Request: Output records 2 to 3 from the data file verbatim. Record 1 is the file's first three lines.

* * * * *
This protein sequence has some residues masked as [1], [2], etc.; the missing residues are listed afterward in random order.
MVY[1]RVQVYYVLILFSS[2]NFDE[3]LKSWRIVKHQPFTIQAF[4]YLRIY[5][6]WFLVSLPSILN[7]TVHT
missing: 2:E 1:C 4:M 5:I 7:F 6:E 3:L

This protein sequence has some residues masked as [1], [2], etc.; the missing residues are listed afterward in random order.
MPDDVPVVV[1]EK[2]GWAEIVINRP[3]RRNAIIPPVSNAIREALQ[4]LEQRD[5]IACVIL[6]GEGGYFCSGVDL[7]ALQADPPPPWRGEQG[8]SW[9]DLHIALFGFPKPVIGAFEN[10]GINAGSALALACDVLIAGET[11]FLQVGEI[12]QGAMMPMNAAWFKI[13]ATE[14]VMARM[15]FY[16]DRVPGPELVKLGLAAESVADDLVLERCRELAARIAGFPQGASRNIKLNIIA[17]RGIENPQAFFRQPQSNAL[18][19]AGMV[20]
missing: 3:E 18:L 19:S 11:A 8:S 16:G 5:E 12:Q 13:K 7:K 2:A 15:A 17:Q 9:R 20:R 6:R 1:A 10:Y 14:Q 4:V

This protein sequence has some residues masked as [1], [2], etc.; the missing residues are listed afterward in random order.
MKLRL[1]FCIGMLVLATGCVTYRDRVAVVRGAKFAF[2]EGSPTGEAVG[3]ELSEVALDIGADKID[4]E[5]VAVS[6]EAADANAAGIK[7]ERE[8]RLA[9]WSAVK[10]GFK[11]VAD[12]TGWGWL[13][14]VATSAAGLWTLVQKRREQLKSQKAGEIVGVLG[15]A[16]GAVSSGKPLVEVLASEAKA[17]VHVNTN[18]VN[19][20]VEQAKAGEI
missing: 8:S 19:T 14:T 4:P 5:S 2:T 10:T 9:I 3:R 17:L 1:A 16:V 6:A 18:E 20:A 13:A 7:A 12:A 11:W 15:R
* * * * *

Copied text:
This protein sequence has some residues masked as [1], [2], etc.; the missing residues are listed afterward in random order.
MPDDVPVVV[1]EK[2]GWAEIVINRP[3]RRNAIIPPVSNAIREALQ[4]LEQRD[5]IACVIL[6]GEGGYFCSGVDL[7]ALQADPPPPWRGEQG[8]SW[9]DLHIALFGFPKPVIGAFEN[10]GINAGSALALACDVLIAGET[11]FLQVGEI[12]QGAMMPMNAAWFKI[13]ATE[14]VMARM[15]FY[16]DRVPGPELVKLGLAAESVADDLVLERCRELAARIAGFPQGASRNIKLNIIA[17]RGIENPQAFFRQPQSNAL[18][19]AGMV[20]
missing: 3:E 18:L 19:S 11:A 8:S 16:G 5:E 12:Q 13:K 7:K 2:A 15:A 17:Q 9:R 20:R 6:R 1:A 10:Y 14:Q 4:V

This protein sequence has some residues masked as [1], [2], etc.; the missing residues are listed afterward in random order.
MKLRL[1]FCIGMLVLATGCVTYRDRVAVVRGAKFAF[2]EGSPTGEAVG[3]ELSEVALDIGADKID[4]E[5]VAVS[6]EAADANAAGIK[7]ERE[8]RLA[9]WSAVK[10]GFK[11]VAD[12]TGWGWL[13][14]VATSAAGLWTLVQKRREQLKSQKAGEIVGVLG[15]A[16]GAVSSGKPLVEVLASEAKA[17]VHVNTN[18]VN[19][20]VEQAKAGEI
missing: 8:S 19:T 14:T 4:P 5:S 2:T 10:T 9:I 3:R 17:L 1:A 16:V 6:A 18:E 20:A 13:A 7:A 12:A 11:W 15:R